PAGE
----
Minnesota is something of a climatological miracle, isn't it? This was taken a scant six weeks ago:
Now, the bushes which were beneath that six-foot-tall pile of snow (which I created by hand, I might add, and which got taller after this picture was taken) are once again visible in all their winter-mangled glory.
Unlike Target Field, my grass is brown, kind of squishy, and covered with that unsettling grayish snow mold. But there's a home plate, three bases, and a pitching rubber out there. Batting practice is once again a nightly occurrence.
I can count on one hand the number of days since I had to bundle up the kids in their winter coats, but it seems like a distant memory.
So, for that matter, does Target Field.
When we last left the home of the Twins, it was on the heels of a loss to the Yankees. It's an odd parallel with this year's home opener.
But let's remember that, regardless of the outcome, those glorious October nights were completely perfect for outdoor baseball.
All throughout TF's inaugural season, it seemed like Minnesota itself -- even the shape of the prevailing winds far over our heads -- was glad to have outdoor baseball back.
Last summer seemed a little bit sunnier, a little more perfect, than any of the preceding 28, didn't it? We could all be forgiven for wishing it would never end.
But as I was leaving the last game last season, I remember that sinking sense of ending -- uncertain but palpable. At the time, there was still a chance that the boys would be back for one more game which would, if necessary, decide the ALDS. It was hard to say goodbye to the season and the ballpark that night, and I could not. I wanted to hold on to that chance.
The first season in the park had been so beautiful, full of exploration and wonder -- and great baseball. For every one of us who followed the building of the ballpark closely, there were at least a thousand who had not, and for whom a look in any direction brought a surprise.
Late in the season, I started looking for people having that experience, just to soak in their expressions. And though you could see it on the faces of kids, that was nothing compared to the faces of the older crowd. It was as if the dead had returned to life.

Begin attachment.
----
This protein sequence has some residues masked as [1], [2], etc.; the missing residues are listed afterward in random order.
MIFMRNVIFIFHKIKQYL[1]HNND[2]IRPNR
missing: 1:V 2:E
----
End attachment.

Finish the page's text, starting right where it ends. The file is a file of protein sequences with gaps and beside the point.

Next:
Baseball is a game of life and death, but a ballpark is all about life. The architecture of a good ballpark vibrates with life even when the seats are empty. Target Field does that.
When the seats fill, and the fans begin to breathe in sync with one another, and the shared experience gets stored deep within each person, good ballparks disappear into the moment. Target Field does that.
When the game is done, win or lose, the ballpark becomes a sentinel, a beacon back, a reminder that the game goes on. Good ballparks sleep lightly. Target Field does that.
After the first playoff game, I walked down to the service level, and caught an unexpected, sort of sad sight:
But when I asked the guy what would happen to those bases after he hosed them off, thinking they were about to be whisked off to either Cooperstown or eBay, his response was a bit of a surprise:
"We'll use them again tomorrow night."
There's always a next game. Even when you're watching your favorite team lose a playoff game, and there's no guarantee of another home game before winter, you know at least that there will be a next game.
So I hung around there for as long as I could, peering through the open gate out onto the now-deserted field.